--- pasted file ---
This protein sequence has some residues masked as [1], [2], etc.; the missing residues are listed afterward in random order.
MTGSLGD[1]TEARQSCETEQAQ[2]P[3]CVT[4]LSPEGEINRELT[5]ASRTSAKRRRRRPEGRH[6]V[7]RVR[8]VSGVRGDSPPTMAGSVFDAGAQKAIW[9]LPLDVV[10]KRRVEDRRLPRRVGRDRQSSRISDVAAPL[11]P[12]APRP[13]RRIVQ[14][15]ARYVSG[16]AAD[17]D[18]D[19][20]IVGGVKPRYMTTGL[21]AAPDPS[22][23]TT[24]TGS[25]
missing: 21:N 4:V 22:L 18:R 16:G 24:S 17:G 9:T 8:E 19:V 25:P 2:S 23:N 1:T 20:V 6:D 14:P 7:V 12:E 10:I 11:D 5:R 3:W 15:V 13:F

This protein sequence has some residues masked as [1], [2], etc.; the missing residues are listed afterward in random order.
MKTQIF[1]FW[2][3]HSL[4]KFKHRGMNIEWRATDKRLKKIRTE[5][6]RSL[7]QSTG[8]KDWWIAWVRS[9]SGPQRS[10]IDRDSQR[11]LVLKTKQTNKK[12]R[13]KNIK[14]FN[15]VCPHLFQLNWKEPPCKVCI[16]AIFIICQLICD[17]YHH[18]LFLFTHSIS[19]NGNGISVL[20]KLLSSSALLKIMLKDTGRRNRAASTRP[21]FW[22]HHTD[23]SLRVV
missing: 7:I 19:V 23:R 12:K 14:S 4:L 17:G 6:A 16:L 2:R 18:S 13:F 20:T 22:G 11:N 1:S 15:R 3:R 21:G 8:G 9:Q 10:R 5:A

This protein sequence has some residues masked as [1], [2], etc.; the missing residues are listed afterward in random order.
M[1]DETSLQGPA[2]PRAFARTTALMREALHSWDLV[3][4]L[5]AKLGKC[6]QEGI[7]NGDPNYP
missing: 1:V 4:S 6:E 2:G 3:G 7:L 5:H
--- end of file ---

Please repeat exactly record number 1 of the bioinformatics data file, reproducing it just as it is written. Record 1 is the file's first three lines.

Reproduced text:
This protein sequence has some residues masked as [1], [2], etc.; the missing residues are listed afterward in random order.
MTGSLGD[1]TEARQSCETEQAQ[2]P[3]CVT[4]LSPEGEINRELT[5]ASRTSAKRRRRRPEGRH[6]V[7]RVR[8]VSGVRGDSPPTMAGSVFDAGAQKAIW[9]LPLDVV[10]KRRVEDRRLPRRVGRDRQSSRISDVAAPL[11]P[12]APRP[13]RRIVQ[14][15]ARYVSG[16]AAD[17]D[18]D[19][20]IVGGVKPRYMTTGL[21]AAPDPS[22][23]TT[24]TGS[25]
missing: 21:N 4:V 22:L 18:R 16:G 24:S 17:G 9:T 8:E 19:V 25:P 2:S 23:N 1:T 20:V 6:D 14:P 7:V 12:E 10:I 11:D 5:R 3:W 15:V 13:F